iguazu falls

Nothing can prepare you for Iguazu Falls. No coffee table picture books or sweeping movie panoramas could come close. The scale is just too vast. This is the widest water fall in the world stretching across 2.7km and it demands your attention. No, that’s not right. It doesn’t demand it, there’s no need, you just give it, without a moment’s thought. Consequently visitors fall into a wide-eyed, jaw-dropped stupor as they shuffle around the trails and platforms in collective awe.

 

The falls straddle the border between Brazil and Argentina and are themselves very near the tri-border area with Paraguay (although the latter misses out on the action of the falls). This photo was taken in Argentina at the back-end of winter.

 

A hot debate rages on as to which country can boast the best view. We visited both sides, spending a day at each. Although 80% of the falls are in Argentina, Brazil can rightly claim to have the widest panorama of them but it comes at the cost of distance. To compensate, it offers a terrifying view down the fantastically named Devil’s Throat, a roaring cul-de-sac of white water curtains where the two countries have a mighty face-off. Argentina, on the other hand, allows visitors to get more up close and personal with individual falls. The walking tracks are more extensive here and offer greater surprise as you round corner after corner to be met with yet more unbelievable views. Of course, beauty is in the eye of the beholder and all that but personally, if you’ve made it this far (the falls are a long way from any major city), it’d be churlish to pick sides. Visit both. I can’t stress that enough.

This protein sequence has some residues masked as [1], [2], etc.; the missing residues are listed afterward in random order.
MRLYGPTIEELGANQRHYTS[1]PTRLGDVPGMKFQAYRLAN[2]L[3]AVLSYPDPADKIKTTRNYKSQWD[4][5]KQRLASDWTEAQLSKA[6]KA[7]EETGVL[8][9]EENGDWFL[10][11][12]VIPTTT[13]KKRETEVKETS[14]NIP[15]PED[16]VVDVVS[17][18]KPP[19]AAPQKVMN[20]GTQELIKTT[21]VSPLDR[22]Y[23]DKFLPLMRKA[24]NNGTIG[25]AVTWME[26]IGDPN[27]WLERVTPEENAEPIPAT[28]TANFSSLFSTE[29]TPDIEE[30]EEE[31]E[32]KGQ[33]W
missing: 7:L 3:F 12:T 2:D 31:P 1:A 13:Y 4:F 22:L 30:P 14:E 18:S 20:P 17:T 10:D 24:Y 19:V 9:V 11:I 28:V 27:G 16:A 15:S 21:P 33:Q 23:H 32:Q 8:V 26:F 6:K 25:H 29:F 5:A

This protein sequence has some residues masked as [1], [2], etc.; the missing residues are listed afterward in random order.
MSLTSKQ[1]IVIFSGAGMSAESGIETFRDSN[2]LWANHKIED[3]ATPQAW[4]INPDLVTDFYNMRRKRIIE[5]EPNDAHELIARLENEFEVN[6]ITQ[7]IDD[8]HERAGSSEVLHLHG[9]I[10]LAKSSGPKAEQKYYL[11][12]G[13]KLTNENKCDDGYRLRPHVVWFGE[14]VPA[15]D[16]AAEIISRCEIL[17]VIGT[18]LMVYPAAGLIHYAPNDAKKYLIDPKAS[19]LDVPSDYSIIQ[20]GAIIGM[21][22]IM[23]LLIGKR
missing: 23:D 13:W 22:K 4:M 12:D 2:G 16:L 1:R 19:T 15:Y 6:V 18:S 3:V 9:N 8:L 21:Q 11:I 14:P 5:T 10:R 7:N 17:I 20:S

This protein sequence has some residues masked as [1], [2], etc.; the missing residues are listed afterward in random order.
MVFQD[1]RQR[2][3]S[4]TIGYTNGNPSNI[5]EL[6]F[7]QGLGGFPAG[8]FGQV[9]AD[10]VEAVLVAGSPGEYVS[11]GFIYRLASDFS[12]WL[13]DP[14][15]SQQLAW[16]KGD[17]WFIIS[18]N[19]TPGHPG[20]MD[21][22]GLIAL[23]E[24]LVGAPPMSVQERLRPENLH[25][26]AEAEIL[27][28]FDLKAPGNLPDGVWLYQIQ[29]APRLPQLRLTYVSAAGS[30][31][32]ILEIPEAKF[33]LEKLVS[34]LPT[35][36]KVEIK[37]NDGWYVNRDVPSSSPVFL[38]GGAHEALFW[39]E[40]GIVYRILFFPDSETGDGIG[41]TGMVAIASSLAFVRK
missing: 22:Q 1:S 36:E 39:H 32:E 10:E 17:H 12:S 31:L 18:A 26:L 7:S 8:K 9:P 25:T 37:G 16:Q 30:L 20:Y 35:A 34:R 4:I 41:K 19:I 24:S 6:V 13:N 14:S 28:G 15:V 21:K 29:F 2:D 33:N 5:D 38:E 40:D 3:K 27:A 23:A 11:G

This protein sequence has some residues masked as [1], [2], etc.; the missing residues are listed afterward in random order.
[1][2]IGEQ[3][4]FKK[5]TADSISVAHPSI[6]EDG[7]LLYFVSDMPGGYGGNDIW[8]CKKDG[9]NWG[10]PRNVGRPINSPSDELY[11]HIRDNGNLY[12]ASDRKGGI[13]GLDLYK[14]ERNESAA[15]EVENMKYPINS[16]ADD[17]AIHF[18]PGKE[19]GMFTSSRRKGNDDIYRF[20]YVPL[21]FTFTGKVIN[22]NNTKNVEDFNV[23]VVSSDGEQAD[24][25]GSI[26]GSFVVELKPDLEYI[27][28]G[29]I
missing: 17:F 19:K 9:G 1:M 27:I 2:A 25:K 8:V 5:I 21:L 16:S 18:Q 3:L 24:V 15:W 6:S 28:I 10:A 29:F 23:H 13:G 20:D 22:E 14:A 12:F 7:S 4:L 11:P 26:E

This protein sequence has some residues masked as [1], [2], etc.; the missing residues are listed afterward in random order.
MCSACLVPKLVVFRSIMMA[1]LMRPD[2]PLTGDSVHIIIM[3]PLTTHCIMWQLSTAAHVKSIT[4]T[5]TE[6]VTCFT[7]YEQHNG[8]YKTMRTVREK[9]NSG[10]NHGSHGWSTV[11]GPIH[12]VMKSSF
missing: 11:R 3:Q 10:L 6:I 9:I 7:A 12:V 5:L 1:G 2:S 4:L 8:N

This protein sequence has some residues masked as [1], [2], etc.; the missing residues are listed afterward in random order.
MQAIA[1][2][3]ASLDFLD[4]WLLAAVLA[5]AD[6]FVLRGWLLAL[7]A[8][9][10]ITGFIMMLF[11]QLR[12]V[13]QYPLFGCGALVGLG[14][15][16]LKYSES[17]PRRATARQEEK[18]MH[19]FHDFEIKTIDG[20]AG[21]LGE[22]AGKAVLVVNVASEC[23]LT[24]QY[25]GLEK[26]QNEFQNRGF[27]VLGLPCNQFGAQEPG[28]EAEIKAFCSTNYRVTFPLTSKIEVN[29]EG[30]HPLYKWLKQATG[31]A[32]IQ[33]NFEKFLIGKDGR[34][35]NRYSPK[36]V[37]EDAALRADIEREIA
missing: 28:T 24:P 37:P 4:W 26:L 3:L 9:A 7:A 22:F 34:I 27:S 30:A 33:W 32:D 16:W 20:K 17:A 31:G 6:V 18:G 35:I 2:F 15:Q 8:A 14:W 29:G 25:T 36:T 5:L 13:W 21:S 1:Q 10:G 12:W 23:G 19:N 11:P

We arrived at Iguazu Falls from Brazil and used the border town of Foz do Iguazu as a base. Business generated by nearby Itaipu dam (one of the largest in the world and worth a visit if time permits) have brought some prosperity to ‘Foz’ and it offers a decent range of accommodation options. Anyone looking for a more ‘wild-west’ frontier experience should check out Cuidad del Este, a stone’s throw away in Paraguay.

 

The Argentinian side is easily visited on a day trip from Brazil but hiring a guide may aid smoother passage through immigration, allowing more time at the falls.